3 More Reasons You Should Write About It

Many targets of bullying don’t speak about the bullying they suffer and for many reasons. They may feel a degree of shame and fear that if they talk about it, others, including their parents, will think that they’re weak. Another reason is that if they speak up about or report the bullying, they might suffer retaliation from the bullies. Or they may fear that no one will believe them. Some targets worry they might be blamed for the abuse they suffer.

1. Writing about the bullying and abuse you suffer helps you to detox.

It’s very important to use writing or other healthy approaches to detoxing some of the negative and painful experiences out of the body. Otherwise it festers and can lead to negative thinking, bad habits, and even lead us to abuse ourselves.

2. Writing about it gives you a voice.

It gives you a chance to be heard. When people target you for bullying, your abusers will use everything in their arsenal to silence you. Understand and by silencing you, they get to bully you freely and with impunity.

3. Writing about the bullying allows you to keep a record of the bullying you suffer.

It gives you evidence ahead of time should you ever have to take the matter to court. When you document the bullying you suffer, using the 5-W (what, who, when, where, why), you are able to establish a clear pattern. Therefore, you will more likely present your case in a more understandable way, rather than if you verbally presented it.

I realize that writing can be tedious at times. It takes a lot of patience to write it down, especially if it’s painful to think about. However, anything worthwhile requires some discomfort and yes, even a little pain.

But the benefits outweigh the sacrifice because writing about it puts you in control!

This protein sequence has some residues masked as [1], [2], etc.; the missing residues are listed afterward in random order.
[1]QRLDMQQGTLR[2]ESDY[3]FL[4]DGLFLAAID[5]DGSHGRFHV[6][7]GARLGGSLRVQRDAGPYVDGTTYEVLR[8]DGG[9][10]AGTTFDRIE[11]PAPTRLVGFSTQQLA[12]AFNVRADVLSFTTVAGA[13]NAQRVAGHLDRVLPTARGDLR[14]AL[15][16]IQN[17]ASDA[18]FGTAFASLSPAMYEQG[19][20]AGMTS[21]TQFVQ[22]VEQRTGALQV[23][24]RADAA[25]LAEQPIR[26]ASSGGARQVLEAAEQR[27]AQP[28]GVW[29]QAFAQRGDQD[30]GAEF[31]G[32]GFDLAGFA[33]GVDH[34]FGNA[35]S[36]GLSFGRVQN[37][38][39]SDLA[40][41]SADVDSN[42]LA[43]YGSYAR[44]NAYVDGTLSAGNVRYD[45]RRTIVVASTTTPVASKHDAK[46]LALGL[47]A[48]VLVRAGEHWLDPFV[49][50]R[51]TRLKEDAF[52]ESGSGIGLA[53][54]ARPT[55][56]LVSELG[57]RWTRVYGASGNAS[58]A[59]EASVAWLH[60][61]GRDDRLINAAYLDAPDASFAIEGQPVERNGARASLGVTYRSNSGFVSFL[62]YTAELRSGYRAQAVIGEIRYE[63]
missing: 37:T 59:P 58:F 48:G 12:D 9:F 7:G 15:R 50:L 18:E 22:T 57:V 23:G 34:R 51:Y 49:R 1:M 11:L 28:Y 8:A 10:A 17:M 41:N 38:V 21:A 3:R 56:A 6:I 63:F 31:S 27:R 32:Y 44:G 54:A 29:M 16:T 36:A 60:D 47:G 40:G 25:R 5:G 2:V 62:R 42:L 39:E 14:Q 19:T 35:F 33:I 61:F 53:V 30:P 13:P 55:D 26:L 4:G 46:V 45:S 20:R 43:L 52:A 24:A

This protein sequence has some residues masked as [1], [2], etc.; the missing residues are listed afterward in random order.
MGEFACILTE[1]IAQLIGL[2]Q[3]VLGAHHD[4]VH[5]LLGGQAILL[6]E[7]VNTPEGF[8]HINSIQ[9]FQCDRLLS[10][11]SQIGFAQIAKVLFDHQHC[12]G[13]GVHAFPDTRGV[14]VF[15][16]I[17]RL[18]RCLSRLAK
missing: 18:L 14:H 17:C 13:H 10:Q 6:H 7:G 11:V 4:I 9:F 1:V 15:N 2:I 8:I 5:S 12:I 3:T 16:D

With knowledge comes empowerment!

Townies, Cronies, and Hayseeds II C5.5

Minutes later, the distant sound of a siren faded in. The wail of the siren grew louder and louder until a sheriff’s car, complete with flashing blue lights, pulled into the driveway. An unmarked squad car with a flashing blue emergency light on its dash pulled in behind the sheriff’s car.

Brielle, the girls, and baby sat, all huddled together in the living room on the sofa as the deputies and sheriff’s investigator worked, searching for fingerprints. Grant Lindsay, the investigator, inspected Brielle’s gun, turning it over in his hands.

“Nice piece you got here.” He said, “Glock 9-millimeter pistol. That’ll sure do the job. Where’d you get it?”

“My brother bought it for me for my 20th birthday years ago and even taught me how to shoot it.” Brielle answered.

Grant looked at Brielle and gave her back her firearm, “He must not have taught you very well because you fired three shots at the guy and…you missed.”

“Well, I’m surprised because I aimed right at him. And my brother taught me just fine. The guy just got really lucky- probably had a grandmother out there somewhere praying for his sorry ass.” Brielle said in a voice dripping with disdain.


“You just moved here from California, right?” Grant asked.

“That’s right.” Brielle answered.

“California’s a Liberal state. ‘Got some tough gun laws out there. How is it that you were allowed to keep it?”

“You could keep a gun in your home you just couldn’t carry it anywhere.”

“Well, you’re lucky the break-in happened here instead of in Cali. Because, if it happened there and you shot at the intruder, they might be locking you up right about now. But the good thing about Tennessee is that we have The Castle Doctrine. And you can fire at a criminal as long as he’s in your house.” Grant informed.

“I’m fully aware of that.”

“I see you have three children there. So, you had to move to California to find a husband, huh?” Grant asked.

“Excuse me?” Brielle scoffed, feeling that the cop was beginning to get personal (and insulting) with the game of twenty questions.

The Police Mock Brielle

“Where’s your husband?”

“What does any of this have to do with what just happened tonight?”

“It has everything to do with it. If you took the children and left him, regardless of the reason, he may be here looking for you or he may have sent someone to look for you.” Grant explained.

Brielle was an intelligent woman. She knew that this was a reasonable and legitimate explanation. After all, she’d heard of the millions of cases where abusive husbands did, in fact, travel to other states, even across the country, to hunt down their wives and kids and take revenge. What she didn’t understand, however, was the insulting question before the last, which was clearly a dig at her and so uncalled for. Nevertheless, she felt she had no choice but to answer, as much as she hated it.

“He’s still in California as far as I know.” Brielle told him.

“How do you know that?” Grant asked her.

“I don’t.” Brielle answered.